As technology becomes more widely available, millions of users worldwide have
installed some form of smart device in their homes or workplaces. These devices
are often off-the-shelf commodity systems, such as Google Home or Samsung
SmartThings, that are installed by end-users looking to automate a small
deployment. In contrast to these “plug-and-play” systems, purpose-built
Enterprise Internet-of-Things (E-IoT) systems such as Crestron, Control4, RTI,
Savant offer a smart solution for more sophisticated applications (e.g.,
complete lighting control, A/V management, security). In contrast to commodity
systems, E-IoT systems are usually closed source, costly, require certified
installers, and are overall more robust for their use cases. Due to this, E-IoT
systems are often found in expensive smart homes, government and academic
conference rooms, yachts, and smart private offices. However, while there has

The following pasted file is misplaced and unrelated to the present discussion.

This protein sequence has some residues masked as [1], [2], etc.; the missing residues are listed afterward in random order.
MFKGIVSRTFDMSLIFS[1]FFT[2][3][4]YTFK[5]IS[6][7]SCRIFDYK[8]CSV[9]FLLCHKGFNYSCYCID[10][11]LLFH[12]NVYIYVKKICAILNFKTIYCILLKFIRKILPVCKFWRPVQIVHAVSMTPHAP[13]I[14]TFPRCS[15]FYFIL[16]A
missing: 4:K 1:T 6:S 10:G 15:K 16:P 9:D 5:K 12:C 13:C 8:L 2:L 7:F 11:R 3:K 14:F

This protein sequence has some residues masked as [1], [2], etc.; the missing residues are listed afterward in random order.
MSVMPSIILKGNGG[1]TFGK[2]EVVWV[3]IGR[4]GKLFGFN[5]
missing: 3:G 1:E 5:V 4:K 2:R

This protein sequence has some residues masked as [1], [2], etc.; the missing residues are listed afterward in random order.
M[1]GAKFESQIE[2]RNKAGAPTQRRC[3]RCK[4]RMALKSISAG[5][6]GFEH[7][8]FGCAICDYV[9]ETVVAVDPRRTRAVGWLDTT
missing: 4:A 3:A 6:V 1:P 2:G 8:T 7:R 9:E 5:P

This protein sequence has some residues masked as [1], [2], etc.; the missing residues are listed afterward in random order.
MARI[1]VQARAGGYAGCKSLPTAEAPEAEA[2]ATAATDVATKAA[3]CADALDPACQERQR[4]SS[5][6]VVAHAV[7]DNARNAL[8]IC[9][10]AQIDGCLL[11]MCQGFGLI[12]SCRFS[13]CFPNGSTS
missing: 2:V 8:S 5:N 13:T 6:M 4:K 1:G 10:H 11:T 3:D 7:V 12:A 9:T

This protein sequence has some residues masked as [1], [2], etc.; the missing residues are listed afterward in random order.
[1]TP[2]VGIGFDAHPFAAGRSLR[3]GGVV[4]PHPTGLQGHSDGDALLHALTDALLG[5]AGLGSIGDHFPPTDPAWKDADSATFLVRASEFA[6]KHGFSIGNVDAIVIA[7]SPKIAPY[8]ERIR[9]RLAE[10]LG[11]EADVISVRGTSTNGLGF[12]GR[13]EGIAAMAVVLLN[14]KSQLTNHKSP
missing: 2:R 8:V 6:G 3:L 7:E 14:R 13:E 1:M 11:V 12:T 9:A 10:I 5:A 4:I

been plenty of research on the topic of commodity systems, no current study
exists that provides a complete picture of E-IoT systems, their components, and
relevant threats. As such, lack of knowledge of E-IoT system threats, coupled
with the cost of E-IoT systems has led many to assume that E-IoT systems are
secure. To address this research gap, raise awareness on E-IoT security, and
motivate further research, this work emphasizes E-IoT system components, E-IoT
vulnerabilities, solutions, and their security implications. In order to
systematically analyze the security of E-IoT systems, we divide E-IoT systems
into four layers: E-IoT Devices Layer, Communications Layer, Monitoring and
Applications Layer, and Business Layer. We survey attacks and defense
mechanisms, considering the E-IoT components at each layer and the associated
threats. In addition, we present key observations in state-of-the-art E-IoT
security and provide a list of open research problems that need further
research.

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